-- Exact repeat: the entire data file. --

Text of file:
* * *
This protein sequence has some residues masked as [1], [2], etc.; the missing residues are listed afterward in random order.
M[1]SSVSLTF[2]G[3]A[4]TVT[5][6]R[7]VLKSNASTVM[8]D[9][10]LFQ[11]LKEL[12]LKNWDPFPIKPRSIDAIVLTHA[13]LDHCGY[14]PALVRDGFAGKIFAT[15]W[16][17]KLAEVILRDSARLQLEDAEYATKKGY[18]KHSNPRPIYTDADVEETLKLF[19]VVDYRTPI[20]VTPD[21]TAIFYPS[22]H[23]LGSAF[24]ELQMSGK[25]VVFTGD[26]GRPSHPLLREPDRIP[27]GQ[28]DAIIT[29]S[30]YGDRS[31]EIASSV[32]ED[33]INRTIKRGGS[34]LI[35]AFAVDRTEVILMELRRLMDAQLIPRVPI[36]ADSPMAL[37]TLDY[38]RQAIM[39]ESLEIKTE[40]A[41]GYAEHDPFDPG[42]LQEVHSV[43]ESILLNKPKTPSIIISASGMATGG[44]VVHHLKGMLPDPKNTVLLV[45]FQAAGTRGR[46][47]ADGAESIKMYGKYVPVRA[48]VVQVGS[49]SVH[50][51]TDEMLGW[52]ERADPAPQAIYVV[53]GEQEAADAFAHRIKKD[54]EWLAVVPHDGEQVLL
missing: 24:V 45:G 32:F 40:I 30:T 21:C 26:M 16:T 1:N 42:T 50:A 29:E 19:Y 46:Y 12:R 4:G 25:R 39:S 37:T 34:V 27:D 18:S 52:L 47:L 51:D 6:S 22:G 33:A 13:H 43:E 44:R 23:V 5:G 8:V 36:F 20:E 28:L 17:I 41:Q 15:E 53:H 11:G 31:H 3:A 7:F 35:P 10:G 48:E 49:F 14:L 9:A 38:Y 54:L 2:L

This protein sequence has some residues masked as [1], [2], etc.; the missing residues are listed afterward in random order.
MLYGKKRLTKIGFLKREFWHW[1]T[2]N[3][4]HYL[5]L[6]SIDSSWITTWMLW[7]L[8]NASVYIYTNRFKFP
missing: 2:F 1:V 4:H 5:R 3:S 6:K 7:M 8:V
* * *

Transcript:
This protein sequence has some residues masked as [1], [2], etc.; the missing residues are listed afterward in random order.
M[1]SSVSLTF[2]G[3]A[4]TVT[5][6]R[7]VLKSNASTVM[8]D[9][10]LFQ[11]LKEL[12]LKNWDPFPIKPRSIDAIVLTHA[13]LDHCGY[14]PALVRDGFAGKIFAT[15]W[16][17]KLAEVILRDSARLQLEDAEYATKKGY[18]KHSNPRPIYTDADVEETLKLF[19]VVDYRTPI[20]VTPD[21]TAIFYPS[22]H[23]LGSAF[24]ELQMSGK[25]VVFTGD[26]GRPSHPLLREPDRIP[27]GQ[28]DAIIT[29]S[30]YGDRS[31]EIASSV[32]ED[33]INRTIKRGGS[34]LI[35]AFAVDRTEVILMELRRLMDAQLIPRVPI[36]ADSPMAL[37]TLDY[38]RQAIM[39]ESLEIKTE[40]A[41]GYAEHDPFDPG[42]LQEVHSV[43]ESILLNKPKTPSIIISASGMATGG[44]VVHHLKGMLPDPKNTVLLV[45]FQAAGTRGR[46][47]ADGAESIKMYGKYVPVRA[48]VVQVGS[49]SVH[50][51]TDEMLGW[52]ERADPAPQAIYVV[53]GEQEAADAFAHRIKKD[54]EWLAVVPHDGEQVLL
missing: 24:V 45:G 32:F 40:I 30:T 21:C 26:M 16:T 1:N 42:T 50:A 29:E 19:Y 46:Y 12:R 4:G 25:R 39:S 37:T 34:V 27:D 18:S 52:L 47:L 51:D 6:S 22:G 33:A 13:H 43:E 44:R 23:V 5:G 8:V 36:F 20:E 28:L 17:I 41:Q 15:E 53:H 11:G 31:H 3:A 7:F 35:P 10:G 48:E 49:F 14:L 9:A 38:Y 54:L 2:L

This protein sequence has some residues masked as [1], [2], etc.; the missing residues are listed afterward in random order.
MLYGKKRLTKIGFLKREFWHW[1]T[2]N[3][4]HYL[5]L[6]SIDSSWITTWMLW[7]L[8]NASVYIYTNRFKFP
missing: 2:F 1:V 4:H 5:R 3:S 6:K 7:M 8:V